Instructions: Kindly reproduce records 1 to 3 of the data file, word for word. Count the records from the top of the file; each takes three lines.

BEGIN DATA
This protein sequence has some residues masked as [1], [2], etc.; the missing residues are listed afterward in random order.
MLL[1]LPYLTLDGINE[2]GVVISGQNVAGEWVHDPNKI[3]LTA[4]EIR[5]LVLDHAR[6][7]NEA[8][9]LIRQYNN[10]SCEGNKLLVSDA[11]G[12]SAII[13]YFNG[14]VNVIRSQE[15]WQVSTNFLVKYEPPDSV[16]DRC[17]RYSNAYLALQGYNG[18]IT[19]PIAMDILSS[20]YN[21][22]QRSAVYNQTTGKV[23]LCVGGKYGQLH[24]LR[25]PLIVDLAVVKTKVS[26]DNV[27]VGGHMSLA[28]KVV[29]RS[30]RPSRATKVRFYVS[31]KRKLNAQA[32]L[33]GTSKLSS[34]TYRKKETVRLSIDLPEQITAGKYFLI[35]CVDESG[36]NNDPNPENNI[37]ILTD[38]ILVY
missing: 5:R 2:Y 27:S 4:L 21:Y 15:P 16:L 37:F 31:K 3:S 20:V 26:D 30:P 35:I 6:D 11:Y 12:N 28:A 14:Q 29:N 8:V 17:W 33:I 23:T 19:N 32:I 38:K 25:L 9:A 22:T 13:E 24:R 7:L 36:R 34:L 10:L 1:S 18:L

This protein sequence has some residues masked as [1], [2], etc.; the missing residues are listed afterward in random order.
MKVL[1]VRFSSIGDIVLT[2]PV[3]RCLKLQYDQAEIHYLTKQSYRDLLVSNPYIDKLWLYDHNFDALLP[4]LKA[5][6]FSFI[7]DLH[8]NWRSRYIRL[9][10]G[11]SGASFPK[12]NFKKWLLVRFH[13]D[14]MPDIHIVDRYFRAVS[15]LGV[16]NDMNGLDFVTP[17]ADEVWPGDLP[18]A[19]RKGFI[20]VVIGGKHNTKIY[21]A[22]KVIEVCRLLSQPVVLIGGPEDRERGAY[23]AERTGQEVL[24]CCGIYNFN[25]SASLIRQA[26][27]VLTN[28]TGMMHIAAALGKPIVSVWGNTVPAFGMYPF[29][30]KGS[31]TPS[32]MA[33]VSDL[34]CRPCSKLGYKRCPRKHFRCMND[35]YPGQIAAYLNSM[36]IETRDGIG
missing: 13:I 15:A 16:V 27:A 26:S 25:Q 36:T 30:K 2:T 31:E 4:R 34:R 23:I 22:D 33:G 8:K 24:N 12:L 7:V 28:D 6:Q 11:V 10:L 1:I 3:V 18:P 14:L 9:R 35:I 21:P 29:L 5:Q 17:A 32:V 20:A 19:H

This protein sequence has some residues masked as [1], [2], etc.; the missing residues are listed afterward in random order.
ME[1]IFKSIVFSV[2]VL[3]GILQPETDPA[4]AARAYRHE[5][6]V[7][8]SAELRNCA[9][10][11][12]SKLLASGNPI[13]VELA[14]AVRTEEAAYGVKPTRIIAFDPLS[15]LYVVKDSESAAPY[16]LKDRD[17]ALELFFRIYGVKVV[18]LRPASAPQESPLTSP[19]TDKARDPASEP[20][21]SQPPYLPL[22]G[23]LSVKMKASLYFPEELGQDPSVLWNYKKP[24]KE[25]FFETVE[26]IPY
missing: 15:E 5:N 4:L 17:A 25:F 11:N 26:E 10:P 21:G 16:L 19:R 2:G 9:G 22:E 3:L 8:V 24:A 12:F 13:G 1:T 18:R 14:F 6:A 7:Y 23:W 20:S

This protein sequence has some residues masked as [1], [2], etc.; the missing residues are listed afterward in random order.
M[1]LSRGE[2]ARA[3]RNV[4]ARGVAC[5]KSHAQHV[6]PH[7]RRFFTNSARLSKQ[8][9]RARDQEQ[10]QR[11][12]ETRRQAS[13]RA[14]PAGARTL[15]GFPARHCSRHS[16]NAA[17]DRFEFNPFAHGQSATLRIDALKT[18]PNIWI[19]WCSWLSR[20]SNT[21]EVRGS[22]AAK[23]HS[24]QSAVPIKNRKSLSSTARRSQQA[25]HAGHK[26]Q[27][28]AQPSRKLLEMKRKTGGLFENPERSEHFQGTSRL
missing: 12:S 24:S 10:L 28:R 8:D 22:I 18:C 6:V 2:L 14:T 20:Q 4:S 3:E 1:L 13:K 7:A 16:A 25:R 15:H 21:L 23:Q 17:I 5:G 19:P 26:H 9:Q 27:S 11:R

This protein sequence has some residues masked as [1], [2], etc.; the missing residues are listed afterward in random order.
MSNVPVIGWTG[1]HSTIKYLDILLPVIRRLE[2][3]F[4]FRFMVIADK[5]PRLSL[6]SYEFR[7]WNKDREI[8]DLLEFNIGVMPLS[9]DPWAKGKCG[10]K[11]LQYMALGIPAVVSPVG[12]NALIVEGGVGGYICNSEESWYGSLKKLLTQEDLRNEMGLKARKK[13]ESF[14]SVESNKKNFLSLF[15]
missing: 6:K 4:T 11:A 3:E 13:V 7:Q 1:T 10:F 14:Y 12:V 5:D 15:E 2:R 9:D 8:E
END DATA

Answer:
This protein sequence has some residues masked as [1], [2], etc.; the missing residues are listed afterward in random order.
MLL[1]LPYLTLDGINE[2]GVVISGQNVAGEWVHDPNKI[3]LTA[4]EIR[5]LVLDHAR[6][7]NEA[8][9]LIRQYNN[10]SCEGNKLLVSDA[11]G[12]SAII[13]YFNG[14]VNVIRSQE[15]WQVSTNFLVKYEPPDSV[16]DRC[17]RYSNAYLALQGYNG[18]IT[19]PIAMDILSS[20]YN[21][22]QRSAVYNQTTGKV[23]LCVGGKYGQLH[24]LR[25]PLIVDLAVVKTKVS[26]DNV[27]VGGHMSLA[28]KVV[29]RS[30]RPSRATKVRFYVS[31]KRKLNAQA[32]L[33]GTSKLSS[34]TYRKKETVRLSIDLPEQITAGKYFLI[35]CVDESG[36]NNDPNPENNI[37]ILTD[38]ILVY
missing: 5:R 2:Y 27:S 4:L 21:Y 15:P 16:L 37:F 31:K 3:S 20:V 26:D 30:P 35:I 6:D 11:Y 12:N 28:A 14:Q 29:N 8:V 17:W 33:I 23:T 19:N 32:I 38:K 25:L 9:A 22:T 13:E 24:R 7:L 36:R 34:L 10:L 1:S 18:L

This protein sequence has some residues masked as [1], [2], etc.; the missing residues are listed afterward in random order.
MKVL[1]VRFSSIGDIVLT[2]PV[3]RCLKLQYDQAEIHYLTKQSYRDLLVSNPYIDKLWLYDHNFDALLP[4]LKA[5][6]FSFI[7]DLH[8]NWRSRYIRL[9][10]G[11]SGASFPK[12]NFKKWLLVRFH[13]D[14]MPDIHIVDRYFRAVS[15]LGV[16]NDMNGLDFVTP[17]ADEVWPGDLP[18]A[19]RKGFI[20]VVIGGKHNTKIY[21]A[22]KVIEVCRLLSQPVVLIGGPEDRERGAY[23]AERTGQEVL[24]CCGIYNFN[25]SASLIRQA[26][27]VLTN[28]TGMMHIAAALGKPIVSVWGNTVPAFGMYPF[29][30]KGS[31]TPS[32]MA[33]VSDL[34]CRPCSKLGYKRCPRKHFRCMND[35]YPGQIAAYLNSM[36]IETRDGIG
missing: 13:I 15:A 16:V 27:A 26:S 25:Q 36:T 30:K 2:T 31:E 4:R 34:R 23:I 22:D 33:G 8:K 24:N 12:L 7:V 28:D 6:Q 11:V 10:L 1:I 3:V 18:P 14:L 9:R 35:I 21:P 29:L 5:Q 17:A 32:V 20:A 19:H

This protein sequence has some residues masked as [1], [2], etc.; the missing residues are listed afterward in random order.
ME[1]IFKSIVFSV[2]VL[3]GILQPETDPA[4]AARAYRHE[5][6]V[7][8]SAELRNCA[9][10][11][12]SKLLASGNPI[13]VELA[14]AVRTEEAAYGVKPTRIIAFDPLS[15]LYVVKDSESAAPY[16]LKDRD[17]ALELFFRIYGVKVV[18]LRPASAPQESPLTSP[19]TDKARDPASEP[20][21]SQPPYLPL[22]G[23]LSVKMKASLYFPEELGQDPSVLWNYKKP[24]KE[25]FFETVE[26]IPY
missing: 15:E 5:N 4:L 17:A 25:F 11:N 26:E 10:P 21:G 16:L 19:R 2:G 9:G 22:E 3:L 8:V 24:A 12:F 13:G 1:T 18:R 14:F 6:A 7:Y 23:W 20:S